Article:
Vodafone’s Ninian Wilson is thinking about removing the printers from his ofﬁces. Or maybe just half of the printers. He may not be the telecom giant’s digital evangelist – in fact he’s global supply chain director and CEO of Vodafone Procurement Company – but he is passionate about turning the business on to digital. If that means staff queue at their printers until they’re so fed up they go digital, so be it.
Within that idea is, you feel, a glimpse of the approach that is driving the procurement function forward: bold, slightly cheeky perhaps but, ultimately, one based on exasperation with the slow, inefﬁcient way of doing things and excitement about the possibilities that come with automation and digitisation. It’s hard to tell whether that dissatisfaction manifests as bashfulness when he describes his function as having some catching up to do and needing to improve a lot of things quickly.
Of course, he’s not alone in seeing the possibility of applying digital tools to procurement and that impatience is not just aimed at his own group’s adoption of technology. Wilson is a Scot with a career in the function and he is of the generation of executives that saw the fanfare over e-procurement in the early 2000s and has been waiting for the reality to match the expectation.
“The e-procurement promise was ‘as easy as Amazon’, but the delivery is not really there. Some of the major suppliers in that space have maybe disappointed a bit,” he argues.
As he progressed from CPO roles at Cable & Wireless and Royal Mail, he oversaw the transformation and reinvention of functions, but always with digital as one in a list of components of change, rather than a true enabler.
Today, from his base in Luxembourg, things are different. Directing the efforts of Vodafone, both as a procurement operation itself to serve the Vodafone business and as a service to customers in the telecoms space, Wilson has a broad brief. But for him, progressing as a user of digital tools remains the one facet that can bring about change in all the others; keeping everybody on the same page at a company the size of Vodafone, where staff are meeting different suppliers all the time, is a huge part of his challenge.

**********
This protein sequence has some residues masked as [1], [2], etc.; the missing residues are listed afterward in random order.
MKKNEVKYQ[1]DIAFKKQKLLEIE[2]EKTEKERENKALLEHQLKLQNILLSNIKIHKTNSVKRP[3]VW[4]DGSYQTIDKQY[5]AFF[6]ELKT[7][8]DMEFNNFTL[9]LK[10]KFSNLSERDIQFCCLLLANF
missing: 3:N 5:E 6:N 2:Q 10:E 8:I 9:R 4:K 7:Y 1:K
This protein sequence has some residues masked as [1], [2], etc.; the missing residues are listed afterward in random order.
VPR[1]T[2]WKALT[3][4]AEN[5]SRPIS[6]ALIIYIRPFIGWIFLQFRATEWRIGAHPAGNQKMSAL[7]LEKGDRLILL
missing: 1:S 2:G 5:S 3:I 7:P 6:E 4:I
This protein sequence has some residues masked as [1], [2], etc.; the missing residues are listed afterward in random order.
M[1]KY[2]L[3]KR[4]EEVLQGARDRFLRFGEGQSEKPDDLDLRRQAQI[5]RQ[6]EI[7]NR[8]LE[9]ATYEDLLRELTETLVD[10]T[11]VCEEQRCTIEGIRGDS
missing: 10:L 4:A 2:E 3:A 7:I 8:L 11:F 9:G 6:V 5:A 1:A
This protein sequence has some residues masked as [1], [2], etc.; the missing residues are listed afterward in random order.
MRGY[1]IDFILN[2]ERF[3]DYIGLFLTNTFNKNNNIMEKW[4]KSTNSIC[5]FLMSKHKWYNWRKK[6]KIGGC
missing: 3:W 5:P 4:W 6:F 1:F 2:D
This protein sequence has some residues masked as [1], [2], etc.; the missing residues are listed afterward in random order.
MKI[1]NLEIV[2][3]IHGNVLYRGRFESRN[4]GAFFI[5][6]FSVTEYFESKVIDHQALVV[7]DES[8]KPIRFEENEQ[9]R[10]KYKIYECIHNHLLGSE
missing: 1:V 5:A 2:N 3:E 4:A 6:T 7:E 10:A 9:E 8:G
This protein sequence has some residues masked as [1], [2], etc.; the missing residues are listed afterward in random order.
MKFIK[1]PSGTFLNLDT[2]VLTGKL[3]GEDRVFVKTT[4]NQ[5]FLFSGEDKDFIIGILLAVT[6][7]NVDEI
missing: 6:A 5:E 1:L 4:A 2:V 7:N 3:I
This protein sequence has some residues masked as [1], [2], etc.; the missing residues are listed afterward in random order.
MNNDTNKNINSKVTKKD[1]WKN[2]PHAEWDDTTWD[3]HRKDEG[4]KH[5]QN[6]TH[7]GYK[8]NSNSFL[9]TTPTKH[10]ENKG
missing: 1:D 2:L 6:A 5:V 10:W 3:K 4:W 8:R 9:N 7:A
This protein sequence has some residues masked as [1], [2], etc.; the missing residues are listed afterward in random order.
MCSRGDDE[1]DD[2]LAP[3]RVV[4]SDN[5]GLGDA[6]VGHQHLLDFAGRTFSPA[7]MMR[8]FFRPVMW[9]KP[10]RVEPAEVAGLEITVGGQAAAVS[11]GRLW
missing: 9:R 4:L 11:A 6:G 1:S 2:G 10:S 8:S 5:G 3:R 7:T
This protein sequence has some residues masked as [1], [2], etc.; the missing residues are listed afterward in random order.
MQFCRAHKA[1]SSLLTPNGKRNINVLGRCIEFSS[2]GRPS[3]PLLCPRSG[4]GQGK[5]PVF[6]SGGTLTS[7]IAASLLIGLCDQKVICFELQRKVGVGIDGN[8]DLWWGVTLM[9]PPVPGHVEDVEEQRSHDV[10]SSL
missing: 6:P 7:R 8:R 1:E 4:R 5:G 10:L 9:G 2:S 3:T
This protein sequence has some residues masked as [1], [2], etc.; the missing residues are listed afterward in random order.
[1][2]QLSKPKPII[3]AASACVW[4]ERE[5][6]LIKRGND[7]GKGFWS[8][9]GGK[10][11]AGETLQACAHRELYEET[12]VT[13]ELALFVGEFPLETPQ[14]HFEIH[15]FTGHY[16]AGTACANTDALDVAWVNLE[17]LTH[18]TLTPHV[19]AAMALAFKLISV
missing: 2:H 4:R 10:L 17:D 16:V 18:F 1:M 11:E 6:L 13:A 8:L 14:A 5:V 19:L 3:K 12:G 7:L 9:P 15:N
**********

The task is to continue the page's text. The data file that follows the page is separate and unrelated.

“We needed a supplier brieﬁng app to get all our key stakeholders aligned and make messaging simple,” relates Wilson by way of example.
“For the technology providers we approached, that capability was interpreted as a big, industrial-strength project, which would take literally years to deliver. We have an apps team in-house so we went to them and asked what they could do and 12 weeks later, our Supply Watch app was up and running. I think that’s the attractiveness of the digital era because you can move quickly. Suddenly you get this virtuous circle having short-sprint, agile tech projects in a matter of weeks.”
The accompanying grin gives the impression that this is a man who enjoys working with the kind of capabilities that Vodafone affords him.
Indeed, it is impossible to fault either Wilson or Vodafone for ambition: Wilson relates how the deployment of two robots, for example, has helped Vodafone speed up the request for quotation process.
“You would send in quotations to us, then we seek a formal quotation; it’s quite a manual process with people typing in things and converting free text orders. So we worked with software robotics guys to build a robot that could process these. That task used to take 20-plus minutes to do, and of course a team member’s time, but it now takes six and it’s always correct.”
He enthuses about the work his group has been doing with SirionLabs and, separately, Docusign to automate, smooth and accelerate every stage of the procurement workﬂow. These tools do no just make processes faster, easier and more visible, they also free up staff to focus on building relationships and delivering strategic goals, rather than chasing paperwork.
Unsurprisingly, speed and simplicity are the watchwords for Wilson and when challenged on what frustrates him, amid this wave of enthusiasm for technology, it turns out anything that cannot be done simply and quickly is likely to grate. He warns that meetings of more than half an hour are not so popular either.
That mentality is something that customers, stakeholders and increasingly the procurement team itself are becoming used to: being able to buy things quickly and losing interest if these criteria are not met. That motivation is not just borne out of mirroring the consumer experience, it is a genuine desire to transform the fabric of procurement.